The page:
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UNITED NATIONS (AP) – UN Secretary-General Antonio Guterres warned global leaders Tuesday of the looming risk of the world splitting in two, with the United States and China creating rival internets, currency, trade, financial rules “and their own zero sum geopolitical and military strategies.”
In his annual “state of the world address” to the General Assembly’s gathering of heads of state and government, Mr. Guterres said the risk “may not yet be large, but it is real.”
“We must do everything possible to avert the great fracture and maintain a universal system, a universal economy with universal respect for international law; a multipolar world with strong multilateral institutions,” he told presidents, prime ministers, monarchs and ministers from the UN’s 193 member states.
Mr. Guterres painted a grim picture of a deeply divided and anxious planet facing “the alarming possibility of armed conflict in the Gulf,” spreading terrorism, rising populism and “exploding” inequality.
His speech was followed by the traditional first speaker—Brazil, represented by its new president, Jair Bolsonaro—and the United States, represented by President Donald Trump.
British Prime Minister Boris Johnson, who was scheduled to speak later, said he was returning to London immediately afterward, where he will face the fallout of a court ruling against his decision to shut down Parliament over the is debating the UK in the crucial countdown to the country’s withdrawal from the European Union.
The United Nations, designed to promote a multilateral world, has struggled in the face of increasing unilateralism by the U.S. and other nations that favor going it alone.
Mr. Trump stressed in his speech that “love of our nations makes the world better for all nations.”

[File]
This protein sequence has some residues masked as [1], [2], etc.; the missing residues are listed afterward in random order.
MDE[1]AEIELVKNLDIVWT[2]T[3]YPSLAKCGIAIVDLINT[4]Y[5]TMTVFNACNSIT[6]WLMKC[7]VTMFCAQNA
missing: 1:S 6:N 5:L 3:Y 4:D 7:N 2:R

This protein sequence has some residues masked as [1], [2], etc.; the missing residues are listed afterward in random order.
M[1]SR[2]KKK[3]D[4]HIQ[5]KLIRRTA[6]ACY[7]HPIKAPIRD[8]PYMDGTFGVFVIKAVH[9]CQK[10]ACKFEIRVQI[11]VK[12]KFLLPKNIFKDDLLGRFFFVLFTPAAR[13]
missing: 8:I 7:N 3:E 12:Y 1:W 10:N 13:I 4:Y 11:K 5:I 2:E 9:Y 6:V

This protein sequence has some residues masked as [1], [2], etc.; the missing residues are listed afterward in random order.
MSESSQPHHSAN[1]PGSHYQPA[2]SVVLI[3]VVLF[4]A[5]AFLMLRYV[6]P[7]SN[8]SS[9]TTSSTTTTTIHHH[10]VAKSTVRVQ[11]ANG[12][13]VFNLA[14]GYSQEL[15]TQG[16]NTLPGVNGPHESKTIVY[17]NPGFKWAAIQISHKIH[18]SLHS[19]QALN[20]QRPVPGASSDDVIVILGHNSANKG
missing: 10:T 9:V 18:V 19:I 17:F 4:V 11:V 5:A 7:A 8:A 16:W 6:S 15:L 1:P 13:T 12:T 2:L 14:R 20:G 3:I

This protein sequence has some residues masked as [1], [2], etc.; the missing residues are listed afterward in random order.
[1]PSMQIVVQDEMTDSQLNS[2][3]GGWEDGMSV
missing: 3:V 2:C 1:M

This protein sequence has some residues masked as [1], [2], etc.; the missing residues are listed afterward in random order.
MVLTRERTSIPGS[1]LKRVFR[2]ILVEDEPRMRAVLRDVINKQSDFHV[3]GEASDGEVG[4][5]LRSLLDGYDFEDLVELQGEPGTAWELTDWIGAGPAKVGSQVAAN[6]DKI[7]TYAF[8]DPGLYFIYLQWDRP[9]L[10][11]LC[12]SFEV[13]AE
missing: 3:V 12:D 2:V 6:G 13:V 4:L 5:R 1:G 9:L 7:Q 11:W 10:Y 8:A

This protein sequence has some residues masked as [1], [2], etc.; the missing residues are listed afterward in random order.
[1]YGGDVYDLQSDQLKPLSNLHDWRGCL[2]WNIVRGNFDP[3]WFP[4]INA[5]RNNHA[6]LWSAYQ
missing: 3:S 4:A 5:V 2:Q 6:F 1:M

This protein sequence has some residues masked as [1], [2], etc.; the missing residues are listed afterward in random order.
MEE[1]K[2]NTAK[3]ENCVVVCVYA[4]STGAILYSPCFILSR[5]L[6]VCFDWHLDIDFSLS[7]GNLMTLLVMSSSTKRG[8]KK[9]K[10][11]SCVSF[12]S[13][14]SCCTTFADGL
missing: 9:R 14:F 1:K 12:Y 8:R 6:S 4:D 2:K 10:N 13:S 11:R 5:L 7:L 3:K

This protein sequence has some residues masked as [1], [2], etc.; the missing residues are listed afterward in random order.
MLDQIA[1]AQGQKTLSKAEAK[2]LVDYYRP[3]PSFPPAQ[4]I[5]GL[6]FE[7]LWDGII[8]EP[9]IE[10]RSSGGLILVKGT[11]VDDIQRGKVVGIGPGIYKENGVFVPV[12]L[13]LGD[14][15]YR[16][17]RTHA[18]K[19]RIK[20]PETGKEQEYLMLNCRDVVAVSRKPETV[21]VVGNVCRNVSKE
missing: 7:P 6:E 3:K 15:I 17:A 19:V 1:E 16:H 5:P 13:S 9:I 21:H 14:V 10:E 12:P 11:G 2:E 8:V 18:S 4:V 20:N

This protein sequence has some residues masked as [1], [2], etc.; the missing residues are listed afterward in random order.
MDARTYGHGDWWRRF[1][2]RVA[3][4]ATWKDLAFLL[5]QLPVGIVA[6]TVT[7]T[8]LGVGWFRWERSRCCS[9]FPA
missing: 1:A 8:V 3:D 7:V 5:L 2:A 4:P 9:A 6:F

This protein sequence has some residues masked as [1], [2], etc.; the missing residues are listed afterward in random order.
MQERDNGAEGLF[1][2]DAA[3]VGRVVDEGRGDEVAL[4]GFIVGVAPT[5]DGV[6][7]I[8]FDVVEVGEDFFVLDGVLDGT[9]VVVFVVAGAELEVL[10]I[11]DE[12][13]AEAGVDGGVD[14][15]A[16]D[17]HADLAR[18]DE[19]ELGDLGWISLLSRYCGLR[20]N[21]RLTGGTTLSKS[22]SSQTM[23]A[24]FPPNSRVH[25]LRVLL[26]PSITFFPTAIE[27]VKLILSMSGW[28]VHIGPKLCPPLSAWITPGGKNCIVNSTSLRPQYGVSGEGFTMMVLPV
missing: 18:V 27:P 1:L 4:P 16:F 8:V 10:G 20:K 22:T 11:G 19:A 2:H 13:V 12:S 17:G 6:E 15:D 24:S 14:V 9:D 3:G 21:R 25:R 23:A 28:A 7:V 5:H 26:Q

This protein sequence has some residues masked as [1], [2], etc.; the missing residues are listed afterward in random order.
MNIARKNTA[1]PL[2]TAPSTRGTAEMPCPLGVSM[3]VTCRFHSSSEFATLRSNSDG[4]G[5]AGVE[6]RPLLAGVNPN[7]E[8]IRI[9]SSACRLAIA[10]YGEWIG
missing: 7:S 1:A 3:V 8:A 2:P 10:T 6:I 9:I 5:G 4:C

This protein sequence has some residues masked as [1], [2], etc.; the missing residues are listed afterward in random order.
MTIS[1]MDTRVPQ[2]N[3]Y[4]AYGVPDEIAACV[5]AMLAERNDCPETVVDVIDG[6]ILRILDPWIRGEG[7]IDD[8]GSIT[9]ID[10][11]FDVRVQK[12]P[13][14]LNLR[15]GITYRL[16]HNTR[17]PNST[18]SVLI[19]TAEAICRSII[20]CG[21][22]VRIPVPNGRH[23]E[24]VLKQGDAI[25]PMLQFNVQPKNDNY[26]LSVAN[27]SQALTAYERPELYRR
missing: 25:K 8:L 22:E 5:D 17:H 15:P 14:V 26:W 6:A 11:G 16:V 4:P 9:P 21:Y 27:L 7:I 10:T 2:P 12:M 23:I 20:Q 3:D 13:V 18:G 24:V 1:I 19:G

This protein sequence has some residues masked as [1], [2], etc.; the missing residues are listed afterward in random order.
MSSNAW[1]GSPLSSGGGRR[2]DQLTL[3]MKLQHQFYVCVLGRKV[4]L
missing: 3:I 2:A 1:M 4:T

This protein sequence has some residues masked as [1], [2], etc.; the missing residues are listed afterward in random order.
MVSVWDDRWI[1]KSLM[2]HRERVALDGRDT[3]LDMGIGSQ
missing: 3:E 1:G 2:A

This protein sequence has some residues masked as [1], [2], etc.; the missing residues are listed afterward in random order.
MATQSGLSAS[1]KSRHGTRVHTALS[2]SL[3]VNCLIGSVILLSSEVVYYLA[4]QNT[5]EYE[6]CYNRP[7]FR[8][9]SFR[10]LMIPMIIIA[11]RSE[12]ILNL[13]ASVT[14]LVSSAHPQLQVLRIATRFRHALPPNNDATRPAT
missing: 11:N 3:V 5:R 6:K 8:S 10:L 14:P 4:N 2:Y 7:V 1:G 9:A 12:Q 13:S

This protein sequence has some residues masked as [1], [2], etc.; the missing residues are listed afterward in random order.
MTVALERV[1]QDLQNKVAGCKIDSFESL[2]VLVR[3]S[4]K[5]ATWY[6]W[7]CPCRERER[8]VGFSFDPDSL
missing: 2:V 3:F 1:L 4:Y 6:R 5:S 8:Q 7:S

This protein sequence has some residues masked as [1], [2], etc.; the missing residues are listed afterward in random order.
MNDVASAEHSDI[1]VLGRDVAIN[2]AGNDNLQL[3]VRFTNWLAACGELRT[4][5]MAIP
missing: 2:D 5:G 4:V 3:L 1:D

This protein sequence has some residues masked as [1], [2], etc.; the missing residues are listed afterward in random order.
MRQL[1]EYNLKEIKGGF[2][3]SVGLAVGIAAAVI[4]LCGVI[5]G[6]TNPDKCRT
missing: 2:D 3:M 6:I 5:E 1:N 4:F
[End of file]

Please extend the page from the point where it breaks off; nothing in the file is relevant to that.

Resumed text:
“The future does not belong to globalists,” he said. “The future belongs to patriots.”
Not so, said France’s President Emmanuel Macron, who disagreed with the American president and said the world’s problems cannot be solved by turning inwards.
True patriotism, Mr. Macron said, “combines a love of one’s nation” with a multilateralism “based on real cooperation that strives to produce concrete results.”
Said Mr. Guterres: “We are living in a world of disquiet.”
“A great many people fear getting trampled, thwarted, left behind. Machines take their jobs. Traffickers take their dignity. Demagogues take their rights. Warlords take their lives. Fossil fuels take their future,” he said.
Yet, the secretary-general said people still believe in “the spirit and ideas” of the United Nations and its foundation of multilateralism, of all countries working together.
But he asked the VIP crowd in the horseshoe-shaped assembly chamber: “Do they believe leaders will put people first?”
“We, the leaders must deliver for we, the peoples,” Mr. Guterres said.
This year’s General Assembly session, which ends September 30, has attracted world leaders from 136 of the 193 UN member nations, according to figures it released Friday. That large turnout reflects a growing global focus on addressing climate change and the perilous state of peace and security.
Other countries will be represented by ministers and vice presidents—except Afghanistan, whose leaders are in a hotly contested presidential campaign ahead of September 28 elections, and North Korea, which downgraded its representation from a minister to, likely, its UN ambassador. Saudi Arabian Crown Prince Mohammed bin Salman and Israeli Prime Minister Benjamin Netanyahu canceled plans to attend and are sending ministers.